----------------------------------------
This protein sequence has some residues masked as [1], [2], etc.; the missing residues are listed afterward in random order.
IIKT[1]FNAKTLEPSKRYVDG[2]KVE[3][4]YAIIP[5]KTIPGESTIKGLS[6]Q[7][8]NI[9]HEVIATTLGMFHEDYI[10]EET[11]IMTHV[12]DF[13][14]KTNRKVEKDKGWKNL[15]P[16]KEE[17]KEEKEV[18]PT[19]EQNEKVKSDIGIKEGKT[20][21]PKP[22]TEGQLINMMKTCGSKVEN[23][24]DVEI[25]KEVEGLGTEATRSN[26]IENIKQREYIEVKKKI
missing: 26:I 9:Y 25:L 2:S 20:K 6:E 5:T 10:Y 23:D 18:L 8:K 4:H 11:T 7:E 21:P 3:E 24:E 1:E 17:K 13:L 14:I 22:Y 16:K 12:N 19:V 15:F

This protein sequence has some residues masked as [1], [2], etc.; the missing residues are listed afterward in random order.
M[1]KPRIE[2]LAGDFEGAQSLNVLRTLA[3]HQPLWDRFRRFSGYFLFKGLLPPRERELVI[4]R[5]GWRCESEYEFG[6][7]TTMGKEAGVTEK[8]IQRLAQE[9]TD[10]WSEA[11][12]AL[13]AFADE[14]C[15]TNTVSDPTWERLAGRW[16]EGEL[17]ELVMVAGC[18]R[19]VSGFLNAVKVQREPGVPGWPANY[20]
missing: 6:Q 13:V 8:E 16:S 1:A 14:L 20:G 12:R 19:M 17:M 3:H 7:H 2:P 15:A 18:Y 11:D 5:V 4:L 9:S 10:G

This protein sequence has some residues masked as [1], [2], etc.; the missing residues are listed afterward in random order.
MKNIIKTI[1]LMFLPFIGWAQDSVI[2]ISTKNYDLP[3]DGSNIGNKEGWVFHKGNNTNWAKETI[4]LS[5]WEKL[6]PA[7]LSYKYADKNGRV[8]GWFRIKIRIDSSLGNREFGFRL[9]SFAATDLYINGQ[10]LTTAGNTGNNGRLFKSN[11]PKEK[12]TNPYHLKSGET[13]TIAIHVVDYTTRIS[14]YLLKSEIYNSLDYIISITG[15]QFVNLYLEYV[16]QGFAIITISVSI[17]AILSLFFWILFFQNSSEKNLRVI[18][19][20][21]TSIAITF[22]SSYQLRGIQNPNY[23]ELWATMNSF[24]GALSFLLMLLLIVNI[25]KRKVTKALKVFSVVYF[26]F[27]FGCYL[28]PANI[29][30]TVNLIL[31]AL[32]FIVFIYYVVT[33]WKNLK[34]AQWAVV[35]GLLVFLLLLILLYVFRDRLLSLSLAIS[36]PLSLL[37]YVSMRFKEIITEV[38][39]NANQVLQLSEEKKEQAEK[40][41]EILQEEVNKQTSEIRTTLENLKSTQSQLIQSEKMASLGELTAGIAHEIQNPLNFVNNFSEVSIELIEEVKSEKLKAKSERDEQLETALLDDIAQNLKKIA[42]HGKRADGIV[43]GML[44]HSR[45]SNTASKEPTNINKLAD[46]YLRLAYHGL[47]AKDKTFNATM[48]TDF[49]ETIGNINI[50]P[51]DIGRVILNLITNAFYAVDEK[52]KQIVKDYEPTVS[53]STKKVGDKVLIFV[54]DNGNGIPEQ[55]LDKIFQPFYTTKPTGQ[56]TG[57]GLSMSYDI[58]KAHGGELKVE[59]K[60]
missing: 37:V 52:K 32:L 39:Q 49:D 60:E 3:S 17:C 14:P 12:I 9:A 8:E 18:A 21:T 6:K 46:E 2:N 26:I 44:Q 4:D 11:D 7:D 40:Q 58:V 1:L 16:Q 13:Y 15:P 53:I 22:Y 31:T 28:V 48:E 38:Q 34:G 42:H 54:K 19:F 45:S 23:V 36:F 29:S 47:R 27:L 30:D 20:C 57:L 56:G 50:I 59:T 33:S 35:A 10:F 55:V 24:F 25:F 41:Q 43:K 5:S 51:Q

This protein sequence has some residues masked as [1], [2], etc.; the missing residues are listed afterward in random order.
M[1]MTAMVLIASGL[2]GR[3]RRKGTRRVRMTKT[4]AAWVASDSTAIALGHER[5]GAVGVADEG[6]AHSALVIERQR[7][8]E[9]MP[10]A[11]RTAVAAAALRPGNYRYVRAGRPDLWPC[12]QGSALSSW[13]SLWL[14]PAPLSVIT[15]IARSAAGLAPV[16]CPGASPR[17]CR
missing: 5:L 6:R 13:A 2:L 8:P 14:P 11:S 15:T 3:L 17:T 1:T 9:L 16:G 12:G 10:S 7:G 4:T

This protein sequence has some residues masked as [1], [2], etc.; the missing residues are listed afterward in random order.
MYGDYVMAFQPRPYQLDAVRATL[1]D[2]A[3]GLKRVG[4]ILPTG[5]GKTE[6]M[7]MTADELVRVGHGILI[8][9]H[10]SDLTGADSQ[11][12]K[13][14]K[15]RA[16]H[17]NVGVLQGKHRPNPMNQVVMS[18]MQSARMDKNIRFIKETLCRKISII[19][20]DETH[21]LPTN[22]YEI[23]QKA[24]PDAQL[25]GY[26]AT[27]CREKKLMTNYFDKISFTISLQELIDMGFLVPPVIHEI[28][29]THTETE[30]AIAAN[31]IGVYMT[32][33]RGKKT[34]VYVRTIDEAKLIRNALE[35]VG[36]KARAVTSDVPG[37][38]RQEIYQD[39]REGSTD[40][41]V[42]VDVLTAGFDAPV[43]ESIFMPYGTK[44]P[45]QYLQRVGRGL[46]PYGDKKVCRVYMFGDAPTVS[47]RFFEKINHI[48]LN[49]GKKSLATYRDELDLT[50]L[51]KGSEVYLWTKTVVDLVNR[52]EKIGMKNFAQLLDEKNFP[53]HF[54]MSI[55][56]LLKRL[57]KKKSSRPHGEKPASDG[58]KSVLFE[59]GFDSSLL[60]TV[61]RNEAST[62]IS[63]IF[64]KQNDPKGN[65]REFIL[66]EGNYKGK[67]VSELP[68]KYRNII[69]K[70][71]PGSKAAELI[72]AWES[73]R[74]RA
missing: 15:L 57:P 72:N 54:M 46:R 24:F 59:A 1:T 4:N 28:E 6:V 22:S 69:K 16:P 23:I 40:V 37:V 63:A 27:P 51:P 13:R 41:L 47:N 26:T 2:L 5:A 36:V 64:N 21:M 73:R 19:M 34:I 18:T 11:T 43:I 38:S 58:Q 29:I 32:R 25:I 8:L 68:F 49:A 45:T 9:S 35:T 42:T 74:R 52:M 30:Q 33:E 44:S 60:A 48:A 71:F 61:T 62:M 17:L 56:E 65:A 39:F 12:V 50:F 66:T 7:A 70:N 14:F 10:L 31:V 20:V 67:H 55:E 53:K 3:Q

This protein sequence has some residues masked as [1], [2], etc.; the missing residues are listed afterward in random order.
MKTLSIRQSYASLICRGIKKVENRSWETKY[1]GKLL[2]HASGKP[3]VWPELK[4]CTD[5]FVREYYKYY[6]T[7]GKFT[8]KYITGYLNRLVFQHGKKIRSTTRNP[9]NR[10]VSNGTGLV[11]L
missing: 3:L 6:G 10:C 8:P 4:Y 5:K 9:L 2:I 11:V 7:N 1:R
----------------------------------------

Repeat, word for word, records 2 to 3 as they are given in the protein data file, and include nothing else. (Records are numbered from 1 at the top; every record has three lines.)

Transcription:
This protein sequence has some residues masked as [1], [2], etc.; the missing residues are listed afterward in random order.
M[1]KPRIE[2]LAGDFEGAQSLNVLRTLA[3]HQPLWDRFRRFSGYFLFKGLLPPRERELVI[4]R[5]GWRCESEYEFG[6][7]TTMGKEAGVTEK[8]IQRLAQE[9]TD[10]WSEA[11][12]AL[13]AFADE[14]C[15]TNTVSDPTWERLAGRW[16]EGEL[17]ELVMVAGC[18]R[19]VSGFLNAVKVQREPGVPGWPANY[20]
missing: 6:Q 13:V 8:E 16:S 1:A 14:L 20:G 12:R 19:M 17:M 3:H 7:H 2:P 15:A 18:Y 11:D 5:V 4:L 9:S 10:G

This protein sequence has some residues masked as [1], [2], etc.; the missing residues are listed afterward in random order.
MKNIIKTI[1]LMFLPFIGWAQDSVI[2]ISTKNYDLP[3]DGSNIGNKEGWVFHKGNNTNWAKETI[4]LS[5]WEKL[6]PA[7]LSYKYADKNGRV[8]GWFRIKIRIDSSLGNREFGFRL[9]SFAATDLYINGQ[10]LTTAGNTGNNGRLFKSN[11]PKEK[12]TNPYHLKSGET[13]TIAIHVVDYTTRIS[14]YLLKSEIYNSLDYIISITG[15]QFVNLYLEYV[16]QGFAIITISVSI[17]AILSLFFWILFFQNSSEKNLRVI[18][19][20][21]TSIAITF[22]SSYQLRGIQNPNY[23]ELWATMNSF[24]GALSFLLMLLLIVNI[25]KRKVTKALKVFSVVYF[26]F[27]FGCYL[28]PANI[29][30]TVNLIL[31]AL[32]FIVFIYYVVT[33]WKNLK[34]AQWAVV[35]GLLVFLLLLILLYVFRDRLLSLSLAIS[36]PLSLL[37]YVSMRFKEIITEV[38][39]NANQVLQLSEEKKEQAEK[40][41]EILQEEVNKQTSEIRTTLENLKSTQSQLIQSEKMASLGELTAGIAHEIQNPLNFVNNFSEVSIELIEEVKSEKLKAKSERDEQLETALLDDIAQNLKKIA[42]HGKRADGIV[43]GML[44]HSR[45]SNTASKEPTNINKLAD[46]YLRLAYHGL[47]AKDKTFNATM[48]TDF[49]ETIGNINI[50]P[51]DIGRVILNLITNAFYAVDEK[52]KQIVKDYEPTVS[53]STKKVGDKVLIFV[54]DNGNGIPEQ[55]LDKIFQPFYTTKPTGQ[56]TG[57]GLSMSYDI[58]KAHGGELKVE[59]K[60]
missing: 37:V 52:K 32:L 39:Q 49:D 60:E 3:S 17:C 14:P 12:I 9:A 8:E 18:A 21:T 6:K 46:E 2:N 26:I 44:Q 4:D 11:D 7:D 40:Q 58:V 1:L 16:Q 13:Y 15:P 53:I 22:Y 31:T 28:V 48:E 38:Q 34:G 42:H 54:K 19:F 45:S 23:V 36:F 29:S 47:R 27:L 30:D 20:C 57:L 56:G 50:I 59:T 33:S 35:A 10:F 55:V 24:F 25:F 41:Q 43:K 5:S 51:Q